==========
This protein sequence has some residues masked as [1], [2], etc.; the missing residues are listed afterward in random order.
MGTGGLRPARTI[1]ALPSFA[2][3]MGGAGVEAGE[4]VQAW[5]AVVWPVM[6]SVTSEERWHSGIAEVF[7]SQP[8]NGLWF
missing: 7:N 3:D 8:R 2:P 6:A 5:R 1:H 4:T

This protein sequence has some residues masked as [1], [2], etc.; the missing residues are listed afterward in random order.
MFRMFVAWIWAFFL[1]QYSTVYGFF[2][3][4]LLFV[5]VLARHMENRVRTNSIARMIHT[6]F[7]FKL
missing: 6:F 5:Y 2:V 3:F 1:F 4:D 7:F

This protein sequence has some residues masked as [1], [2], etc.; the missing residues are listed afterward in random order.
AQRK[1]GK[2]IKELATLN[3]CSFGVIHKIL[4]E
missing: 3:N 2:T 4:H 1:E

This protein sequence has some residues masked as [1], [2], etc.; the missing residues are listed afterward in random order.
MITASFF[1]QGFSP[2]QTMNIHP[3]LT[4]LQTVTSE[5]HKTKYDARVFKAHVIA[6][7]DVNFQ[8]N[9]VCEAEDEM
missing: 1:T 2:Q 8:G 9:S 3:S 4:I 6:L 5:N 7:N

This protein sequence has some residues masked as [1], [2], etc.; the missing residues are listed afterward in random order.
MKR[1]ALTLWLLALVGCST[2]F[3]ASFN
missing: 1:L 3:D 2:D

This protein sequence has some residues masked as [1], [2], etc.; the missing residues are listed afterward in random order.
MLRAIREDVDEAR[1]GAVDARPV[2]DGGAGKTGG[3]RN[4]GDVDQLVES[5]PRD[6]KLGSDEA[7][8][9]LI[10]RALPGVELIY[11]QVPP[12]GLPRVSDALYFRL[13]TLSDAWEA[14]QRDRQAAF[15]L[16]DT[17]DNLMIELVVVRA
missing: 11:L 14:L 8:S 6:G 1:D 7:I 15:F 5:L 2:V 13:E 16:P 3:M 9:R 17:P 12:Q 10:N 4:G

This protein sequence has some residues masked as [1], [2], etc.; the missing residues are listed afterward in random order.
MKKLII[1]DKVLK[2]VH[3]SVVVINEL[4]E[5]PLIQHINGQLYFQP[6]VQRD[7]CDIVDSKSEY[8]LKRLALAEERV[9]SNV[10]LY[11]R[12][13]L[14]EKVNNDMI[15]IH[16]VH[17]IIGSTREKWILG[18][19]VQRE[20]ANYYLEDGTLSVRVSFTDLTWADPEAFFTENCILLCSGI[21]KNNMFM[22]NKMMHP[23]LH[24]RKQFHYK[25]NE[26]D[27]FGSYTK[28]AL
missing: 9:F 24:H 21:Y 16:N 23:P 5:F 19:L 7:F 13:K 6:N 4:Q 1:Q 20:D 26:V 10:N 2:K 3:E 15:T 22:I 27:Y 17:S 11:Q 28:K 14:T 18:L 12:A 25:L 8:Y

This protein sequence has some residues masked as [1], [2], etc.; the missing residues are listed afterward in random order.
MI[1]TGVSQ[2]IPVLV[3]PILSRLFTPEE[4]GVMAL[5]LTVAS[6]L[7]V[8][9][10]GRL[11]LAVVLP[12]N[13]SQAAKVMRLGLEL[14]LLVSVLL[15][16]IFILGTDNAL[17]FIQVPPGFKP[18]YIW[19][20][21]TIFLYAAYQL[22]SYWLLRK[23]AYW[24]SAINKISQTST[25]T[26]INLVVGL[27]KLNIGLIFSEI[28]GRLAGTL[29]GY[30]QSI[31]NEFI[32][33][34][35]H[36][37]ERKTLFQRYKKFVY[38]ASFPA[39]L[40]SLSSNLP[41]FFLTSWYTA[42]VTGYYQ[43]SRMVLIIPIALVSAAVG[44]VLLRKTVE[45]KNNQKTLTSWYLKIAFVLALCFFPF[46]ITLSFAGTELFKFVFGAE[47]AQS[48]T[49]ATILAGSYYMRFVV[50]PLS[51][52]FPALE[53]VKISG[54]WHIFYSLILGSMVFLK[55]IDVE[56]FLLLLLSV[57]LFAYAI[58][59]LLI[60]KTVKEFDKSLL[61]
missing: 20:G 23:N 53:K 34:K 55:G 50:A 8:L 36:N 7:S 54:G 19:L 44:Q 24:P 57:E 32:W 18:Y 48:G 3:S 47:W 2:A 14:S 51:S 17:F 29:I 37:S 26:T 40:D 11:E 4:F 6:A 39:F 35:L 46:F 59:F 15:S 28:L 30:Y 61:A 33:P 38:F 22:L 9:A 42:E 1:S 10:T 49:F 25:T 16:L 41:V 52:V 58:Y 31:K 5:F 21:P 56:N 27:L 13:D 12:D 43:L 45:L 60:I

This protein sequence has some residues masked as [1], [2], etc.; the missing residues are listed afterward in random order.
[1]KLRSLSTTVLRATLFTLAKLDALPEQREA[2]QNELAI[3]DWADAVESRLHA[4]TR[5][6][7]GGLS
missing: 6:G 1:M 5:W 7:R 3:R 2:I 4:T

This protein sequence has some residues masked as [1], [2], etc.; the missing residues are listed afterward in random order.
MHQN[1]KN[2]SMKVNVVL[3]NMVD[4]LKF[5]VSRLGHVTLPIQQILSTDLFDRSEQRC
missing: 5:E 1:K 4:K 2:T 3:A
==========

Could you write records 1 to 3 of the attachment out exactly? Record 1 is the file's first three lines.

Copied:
This protein sequence has some residues masked as [1], [2], etc.; the missing residues are listed afterward in random order.
MGTGGLRPARTI[1]ALPSFA[2][3]MGGAGVEAGE[4]VQAW[5]AVVWPVM[6]SVTSEERWHSGIAEVF[7]SQP[8]NGLWF
missing: 7:N 3:D 8:R 2:P 6:A 5:R 1:H 4:T

This protein sequence has some residues masked as [1], [2], etc.; the missing residues are listed afterward in random order.
MFRMFVAWIWAFFL[1]QYSTVYGFF[2][3][4]LLFV[5]VLARHMENRVRTNSIARMIHT[6]F[7]FKL
missing: 6:F 5:Y 2:V 3:F 1:F 4:D 7:F

This protein sequence has some residues masked as [1], [2], etc.; the missing residues are listed afterward in random order.
AQRK[1]GK[2]IKELATLN[3]CSFGVIHKIL[4]E
missing: 3:N 2:T 4:H 1:E